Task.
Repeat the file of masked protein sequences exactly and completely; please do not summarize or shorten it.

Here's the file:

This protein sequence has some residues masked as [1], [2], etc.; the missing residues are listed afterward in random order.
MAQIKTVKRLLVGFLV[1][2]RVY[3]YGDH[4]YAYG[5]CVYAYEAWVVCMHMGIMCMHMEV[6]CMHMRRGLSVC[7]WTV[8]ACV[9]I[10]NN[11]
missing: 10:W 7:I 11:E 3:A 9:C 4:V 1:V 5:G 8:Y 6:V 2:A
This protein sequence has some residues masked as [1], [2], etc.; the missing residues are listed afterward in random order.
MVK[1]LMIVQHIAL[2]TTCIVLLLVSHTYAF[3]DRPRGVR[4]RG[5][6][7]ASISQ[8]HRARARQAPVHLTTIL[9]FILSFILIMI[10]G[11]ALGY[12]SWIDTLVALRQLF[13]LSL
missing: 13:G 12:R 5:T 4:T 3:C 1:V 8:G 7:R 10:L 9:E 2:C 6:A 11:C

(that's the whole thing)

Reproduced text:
This protein sequence has some residues masked as [1], [2], etc.; the missing residues are listed afterward in random order.
MAQIKTVKRLLVGFLV[1][2]RVY[3]YGDH[4]YAYG[5]CVYAYEAWVVCMHMGIMCMHMEV[6]CMHMRRGLSVC[7]WTV[8]ACV[9]I[10]NN[11]
missing: 10:W 7:I 11:E 3:A 9:C 4:V 1:V 5:G 8:Y 6:V 2:A
This protein sequence has some residues masked as [1], [2], etc.; the missing residues are listed afterward in random order.
MVK[1]LMIVQHIAL[2]TTCIVLLLVSHTYAF[3]DRPRGVR[4]RG[5][6][7]ASISQ[8]HRARARQAPVHLTTIL[9]FILSFILIMI[10]G[11]ALGY[12]SWIDTLVALRQLF[13]LSL
missing: 13:G 12:R 5:T 4:T 3:C 1:V 8:G 7:R 10:L 9:E 2:C 6:A 11:C